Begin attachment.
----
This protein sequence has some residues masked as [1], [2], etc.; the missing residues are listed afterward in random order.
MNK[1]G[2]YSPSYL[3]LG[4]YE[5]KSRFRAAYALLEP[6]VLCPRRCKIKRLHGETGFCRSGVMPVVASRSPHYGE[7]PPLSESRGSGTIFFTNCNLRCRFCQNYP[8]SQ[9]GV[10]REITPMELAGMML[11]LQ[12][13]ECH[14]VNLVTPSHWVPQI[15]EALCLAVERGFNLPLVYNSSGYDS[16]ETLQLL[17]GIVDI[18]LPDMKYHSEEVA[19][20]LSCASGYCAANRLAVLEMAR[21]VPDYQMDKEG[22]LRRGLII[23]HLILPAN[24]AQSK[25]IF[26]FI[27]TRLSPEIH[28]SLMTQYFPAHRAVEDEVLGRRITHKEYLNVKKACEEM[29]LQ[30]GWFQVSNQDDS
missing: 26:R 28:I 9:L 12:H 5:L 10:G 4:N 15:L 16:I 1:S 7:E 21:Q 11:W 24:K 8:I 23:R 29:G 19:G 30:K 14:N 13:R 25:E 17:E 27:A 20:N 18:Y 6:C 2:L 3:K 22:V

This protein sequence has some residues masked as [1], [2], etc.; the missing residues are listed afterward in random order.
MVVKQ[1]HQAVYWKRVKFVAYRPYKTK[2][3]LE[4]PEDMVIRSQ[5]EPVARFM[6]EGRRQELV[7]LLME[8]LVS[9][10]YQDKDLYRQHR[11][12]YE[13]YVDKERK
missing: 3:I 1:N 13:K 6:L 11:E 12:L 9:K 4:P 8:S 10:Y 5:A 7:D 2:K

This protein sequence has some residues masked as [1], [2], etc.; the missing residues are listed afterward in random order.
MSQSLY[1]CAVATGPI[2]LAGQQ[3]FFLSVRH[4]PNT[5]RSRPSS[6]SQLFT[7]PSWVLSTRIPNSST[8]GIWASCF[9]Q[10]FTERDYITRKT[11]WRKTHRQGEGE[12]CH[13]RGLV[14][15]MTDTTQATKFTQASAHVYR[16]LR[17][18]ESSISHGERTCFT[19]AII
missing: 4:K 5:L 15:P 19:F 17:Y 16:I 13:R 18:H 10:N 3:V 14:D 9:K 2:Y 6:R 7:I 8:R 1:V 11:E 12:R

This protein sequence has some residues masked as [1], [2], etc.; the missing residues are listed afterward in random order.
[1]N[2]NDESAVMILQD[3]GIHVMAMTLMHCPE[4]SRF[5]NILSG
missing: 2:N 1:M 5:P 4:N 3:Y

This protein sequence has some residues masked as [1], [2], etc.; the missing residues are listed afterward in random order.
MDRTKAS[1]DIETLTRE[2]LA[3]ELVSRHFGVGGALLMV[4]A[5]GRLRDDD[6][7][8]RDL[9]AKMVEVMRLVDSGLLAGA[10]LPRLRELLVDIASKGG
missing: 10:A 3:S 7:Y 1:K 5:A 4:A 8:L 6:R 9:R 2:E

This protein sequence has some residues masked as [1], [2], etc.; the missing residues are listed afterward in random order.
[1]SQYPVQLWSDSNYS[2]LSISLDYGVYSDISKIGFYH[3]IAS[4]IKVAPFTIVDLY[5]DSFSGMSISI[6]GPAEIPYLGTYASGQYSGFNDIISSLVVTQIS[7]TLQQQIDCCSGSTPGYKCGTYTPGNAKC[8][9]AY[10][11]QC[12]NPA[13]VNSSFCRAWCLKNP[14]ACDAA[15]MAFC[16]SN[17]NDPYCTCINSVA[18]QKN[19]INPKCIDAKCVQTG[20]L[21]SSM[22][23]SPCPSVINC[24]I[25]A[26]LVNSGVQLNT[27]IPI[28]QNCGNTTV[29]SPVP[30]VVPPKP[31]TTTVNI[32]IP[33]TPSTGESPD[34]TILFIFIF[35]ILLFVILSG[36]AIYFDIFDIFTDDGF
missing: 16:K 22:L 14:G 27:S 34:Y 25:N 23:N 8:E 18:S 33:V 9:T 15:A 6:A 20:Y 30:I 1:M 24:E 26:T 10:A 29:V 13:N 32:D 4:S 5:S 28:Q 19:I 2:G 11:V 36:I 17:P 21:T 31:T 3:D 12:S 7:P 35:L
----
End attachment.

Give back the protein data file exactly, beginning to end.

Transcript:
This protein sequence has some residues masked as [1], [2], etc.; the missing residues are listed afterward in random order.
MNK[1]G[2]YSPSYL[3]LG[4]YE[5]KSRFRAAYALLEP[6]VLCPRRCKIKRLHGETGFCRSGVMPVVASRSPHYGE[7]PPLSESRGSGTIFFTNCNLRCRFCQNYP[8]SQ[9]GV[10]REITPMELAGMML[11]LQ[12][13]ECH[14]VNLVTPSHWVPQI[15]EALCLAVERGFNLPLVYNSSGYDS[16]ETLQLL[17]GIVDI[18]LPDMKYHSEEVA[19][20]LSCASGYCAANRLAVLEMAR[21]VPDYQMDKEG[22]LRRGLII[23]HLILPAN[24]AQSK[25]IF[26]FI[27]TRLSPEIH[28]SLMTQYFPAHRAVEDEVLGRRITHKEYLNVKKACEEM[29]LQ[30]GWFQVSNQDDS
missing: 26:R 28:I 9:L 12:H 5:L 10:G 4:N 15:L 16:I 1:S 7:E 21:Q 11:W 24:K 8:I 23:R 29:G 19:G 30:K 14:N 13:R 25:E 17:E 27:A 20:N 18:Y 6:C 2:L 3:K 22:V

This protein sequence has some residues masked as [1], [2], etc.; the missing residues are listed afterward in random order.
MVVKQ[1]HQAVYWKRVKFVAYRPYKTK[2][3]LE[4]PEDMVIRSQ[5]EPVARFM[6]EGRRQELV[7]LLME[8]LVS[9][10]YQDKDLYRQHR[11][12]YE[13]YVDKERK
missing: 3:I 1:N 13:K 6:L 11:E 12:L 9:K 4:P 8:S 10:Y 5:A 7:D 2:K

This protein sequence has some residues masked as [1], [2], etc.; the missing residues are listed afterward in random order.
MSQSLY[1]CAVATGPI[2]LAGQQ[3]FFLSVRH[4]PNT[5]RSRPSS[6]SQLFT[7]PSWVLSTRIPNSST[8]GIWASCF[9]Q[10]FTERDYITRKT[11]WRKTHRQGEGE[12]CH[13]RGLV[14][15]MTDTTQATKFTQASAHVYR[16]LR[17][18]ESSISHGERTCFT[19]AII
missing: 4:K 5:L 15:P 19:F 17:Y 16:I 13:R 18:H 10:N 3:V 14:D 9:K 2:Y 6:R 7:I 8:R 1:V 11:E 12:R

This protein sequence has some residues masked as [1], [2], etc.; the missing residues are listed afterward in random order.
[1]N[2]NDESAVMILQD[3]GIHVMAMTLMHCPE[4]SRF[5]NILSG
missing: 2:N 1:M 5:P 4:N 3:Y

This protein sequence has some residues masked as [1], [2], etc.; the missing residues are listed afterward in random order.
MDRTKAS[1]DIETLTRE[2]LA[3]ELVSRHFGVGGALLMV[4]A[5]GRLRDDD[6][7][8]RDL[9]AKMVEVMRLVDSGLLAGA[10]LPRLRELLVDIASKGG
missing: 10:A 3:S 7:Y 1:K 5:A 4:A 8:L 6:R 9:R 2:E

This protein sequence has some residues masked as [1], [2], etc.; the missing residues are listed afterward in random order.
[1]SQYPVQLWSDSNYS[2]LSISLDYGVYSDISKIGFYH[3]IAS[4]IKVAPFTIVDLY[5]DSFSGMSISI[6]GPAEIPYLGTYASGQYSGFNDIISSLVVTQIS[7]TLQQQIDCCSGSTPGYKCGTYTPGNAKC[8][9]AY[10][11]QC[12]NPA[13]VNSSFCRAWCLKNP[14]ACDAA[15]MAFC[16]SN[17]NDPYCTCINSVA[18]QKN[19]INPKCIDAKCVQTG[20]L[21]SSM[22][23]SPCPSVINC[24]I[25]A[26]LVNSGVQLNT[27]IPI[28]QNCGNTTV[29]SPVP[30]VVPPKP[31]TTTVNI[32]IP[33]TPSTGESPD[34]TILFIFIF[35]ILLFVILSG[36]AIYFDIFDIFTDDGF
missing: 16:K 22:L 14:G 27:S 34:Y 25:N 23:N 8:E 18:S 33:V 9:T 15:A 6:A 20:Y 30:I 1:M 24:E 26:T 10:A 29:V 13:N 32:D 4:S 5:S 28:Q 19:I 2:G 11:V 36:I 17:P 21:T 31:T 3:D 12:S 7:P 35:L